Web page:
Monday, November 12, 2007

You Staring Back At Me

It's 10 A.M. and I haven't seen my gmail because I got tangled in this how-to tar pit.
How To Be Honest

Hang onto your garters, Martha. This one's got potential.
It's been said that honesty is the best policy. It sounds like the simplest thing in the world, but being truly honest, with others and with yourself, can be a real challenge. Political correctness, being sensitive of other people's feelings, and facing uncomfortable truths about yourself can take lots of thought and work. Steps:

1. Understand the workings of dishonesty. Most of us learned to be dishonest as children, when we realized that saying certain things (and not saying certain things) would garner approval and praise, or the opposite. Along the way, we can lose track of where to draw the line and how dishonesty can negatively affect our lives (see Warnings below). Dishonesty often becomes a tool used to:[1]

* pretend nothing is wrong
* shift the blame to others
* avoid embarrassment
* distract ourselves
* minimize conflict
* avoid responsibility or work

...And your reward is a fulfilling career in a shitty sevice industry - I mean, politics. Somewhere down the to-do list, it all comes undone.
5. Exercise tact. We all know that being literally honest can hurt feelings and turn friendships sour. It can also be misinterpreted as criticism or a lack of support. It's very tempting to tell a "white lie" when dealing with sensitive loved ones (especially children), but you can still be honest by being creative in how you express the truth.

* Emphasize the positive. Shift the focus away from what, in all honesty, you think is negative. Instead of saying "No, I don't think you look good in those pants" say "They're not as flattering as the black dress--that dress really looks amazing on you. Have you tried it on with those stockings you wore to my cousin's wedding last year?"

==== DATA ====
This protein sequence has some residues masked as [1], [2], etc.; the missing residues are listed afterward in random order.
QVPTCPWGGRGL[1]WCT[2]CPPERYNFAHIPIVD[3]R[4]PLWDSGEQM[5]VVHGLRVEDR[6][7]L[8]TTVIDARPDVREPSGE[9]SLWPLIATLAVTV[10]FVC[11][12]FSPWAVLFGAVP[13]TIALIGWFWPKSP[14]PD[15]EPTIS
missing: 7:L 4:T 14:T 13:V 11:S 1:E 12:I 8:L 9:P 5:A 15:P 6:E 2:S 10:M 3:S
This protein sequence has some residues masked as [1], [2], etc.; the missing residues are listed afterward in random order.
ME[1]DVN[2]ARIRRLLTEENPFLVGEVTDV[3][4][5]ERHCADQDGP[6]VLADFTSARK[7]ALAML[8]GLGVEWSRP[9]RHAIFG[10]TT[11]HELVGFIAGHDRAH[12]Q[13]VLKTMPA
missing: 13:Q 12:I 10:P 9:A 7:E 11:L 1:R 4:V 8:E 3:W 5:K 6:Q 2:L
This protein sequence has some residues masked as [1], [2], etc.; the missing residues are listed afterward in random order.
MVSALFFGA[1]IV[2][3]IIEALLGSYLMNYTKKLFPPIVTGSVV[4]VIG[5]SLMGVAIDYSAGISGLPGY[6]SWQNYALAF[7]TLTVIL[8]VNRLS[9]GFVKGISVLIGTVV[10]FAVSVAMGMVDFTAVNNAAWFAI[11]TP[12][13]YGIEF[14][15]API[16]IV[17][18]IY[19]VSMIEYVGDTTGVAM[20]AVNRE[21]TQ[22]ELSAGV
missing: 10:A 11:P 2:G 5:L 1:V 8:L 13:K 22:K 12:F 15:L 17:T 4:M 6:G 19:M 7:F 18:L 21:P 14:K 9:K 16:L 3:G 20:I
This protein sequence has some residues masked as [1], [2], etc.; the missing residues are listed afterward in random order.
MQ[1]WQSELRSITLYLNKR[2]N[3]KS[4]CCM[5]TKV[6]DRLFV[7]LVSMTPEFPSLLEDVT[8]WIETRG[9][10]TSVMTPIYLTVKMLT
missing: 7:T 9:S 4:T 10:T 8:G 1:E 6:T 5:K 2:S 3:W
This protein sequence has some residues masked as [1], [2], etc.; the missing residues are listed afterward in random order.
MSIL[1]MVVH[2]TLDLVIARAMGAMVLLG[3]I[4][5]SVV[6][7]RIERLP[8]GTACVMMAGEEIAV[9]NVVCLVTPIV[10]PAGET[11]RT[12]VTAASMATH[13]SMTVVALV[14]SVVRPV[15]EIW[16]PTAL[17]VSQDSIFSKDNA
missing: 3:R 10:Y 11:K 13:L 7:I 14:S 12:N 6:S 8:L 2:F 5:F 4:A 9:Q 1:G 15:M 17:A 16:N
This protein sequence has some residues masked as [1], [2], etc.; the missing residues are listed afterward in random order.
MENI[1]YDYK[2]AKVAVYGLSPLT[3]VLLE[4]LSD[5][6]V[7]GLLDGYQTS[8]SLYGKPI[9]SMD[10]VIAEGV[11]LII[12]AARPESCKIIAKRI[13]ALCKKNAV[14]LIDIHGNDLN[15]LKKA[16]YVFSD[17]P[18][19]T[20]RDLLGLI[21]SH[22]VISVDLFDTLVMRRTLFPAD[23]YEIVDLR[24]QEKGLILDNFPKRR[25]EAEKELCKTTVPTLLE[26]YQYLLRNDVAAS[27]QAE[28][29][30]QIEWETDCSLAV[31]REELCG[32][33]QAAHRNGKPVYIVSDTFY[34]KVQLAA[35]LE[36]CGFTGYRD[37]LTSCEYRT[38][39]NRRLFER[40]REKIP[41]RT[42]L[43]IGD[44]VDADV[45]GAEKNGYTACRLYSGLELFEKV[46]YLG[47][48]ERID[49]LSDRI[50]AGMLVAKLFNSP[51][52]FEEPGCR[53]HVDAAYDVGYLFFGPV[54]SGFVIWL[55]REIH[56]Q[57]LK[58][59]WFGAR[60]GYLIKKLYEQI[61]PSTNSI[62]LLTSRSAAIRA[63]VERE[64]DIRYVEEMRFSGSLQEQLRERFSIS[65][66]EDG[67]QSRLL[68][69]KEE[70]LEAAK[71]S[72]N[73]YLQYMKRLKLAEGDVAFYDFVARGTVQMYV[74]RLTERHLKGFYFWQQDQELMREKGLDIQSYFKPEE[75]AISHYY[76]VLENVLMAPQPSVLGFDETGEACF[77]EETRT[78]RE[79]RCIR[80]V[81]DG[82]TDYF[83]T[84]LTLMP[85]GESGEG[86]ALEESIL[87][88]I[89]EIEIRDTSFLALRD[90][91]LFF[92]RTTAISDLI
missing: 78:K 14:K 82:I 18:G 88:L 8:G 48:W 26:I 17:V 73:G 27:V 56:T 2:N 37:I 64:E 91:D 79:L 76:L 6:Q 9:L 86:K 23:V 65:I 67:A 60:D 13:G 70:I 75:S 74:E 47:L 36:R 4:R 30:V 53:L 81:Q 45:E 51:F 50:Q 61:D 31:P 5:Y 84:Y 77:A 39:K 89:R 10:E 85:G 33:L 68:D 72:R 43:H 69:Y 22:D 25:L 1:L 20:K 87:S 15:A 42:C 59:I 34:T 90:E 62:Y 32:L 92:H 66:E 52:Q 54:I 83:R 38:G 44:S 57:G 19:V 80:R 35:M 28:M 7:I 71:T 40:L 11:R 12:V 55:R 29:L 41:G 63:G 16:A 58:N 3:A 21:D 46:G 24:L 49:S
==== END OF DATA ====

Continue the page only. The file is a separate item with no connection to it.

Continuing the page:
* Be vague. When asked a direct question (especially by children) and you know that your honest answer will make the situation worse, be as general as possible, and try to change the subject as soon as you can. If asked whether Santa Claus is real, for example, say "I've never met him myself, but just because we don't see something with our own eyes doesn't mean it can't be real. You don't see air, but you breathe it all the time, right?" Or, turn the question around: "Why do you ask?"
* You have the right to remain silent. If you're pushed into a corner and don't know how to respond, say "Can we talk about this another time?" or "I really don't feel comfortable talking about this. You should really address this with..." Don't say "I don't know" if you really do know--it can come back to bite you in the rear later on. The person might catch on and realize that you know something, and they might get pushy. Repeat yourself and leave the conversation as quickly as possible.
* When all else fails, be honest--but gently. Wrap the potentially hurtful truth in appreciation, praise, and, if applicable, affection.

So the high road to honesty is paved with sticky little white lies. Fortunately, in vino one can count on veritas, and thanks to new packaging methods, you too can be soaking in it.

Or macerating, as the case may be. My brother Todd, bartender to the stars, sent along this gem of an AOL recommendation without commenting on its retcherous coding, possibly because he was flabbergasted by the suggestion that a bottle of wine might outlast one commercial break in a house full of blood-related House fans. But I digress.

The Three Thieves site makes visitors promise they're over 21, so if you're not, this is an excellent place to practice for your career in honest lying. I mean, what? If you're under 21 you can't even read about wine? Now there's a steamer.

Being socially responsible, the Three Thieves have a section of their website devoted to pointing out that you should enjoy their products responsibly. This page is called Jug Support, and reminded me that one of my uncles got arrested years ago for walking while intoxicated. If only he'd had a dog, he could've said he was just following that short, furry guy, honest!



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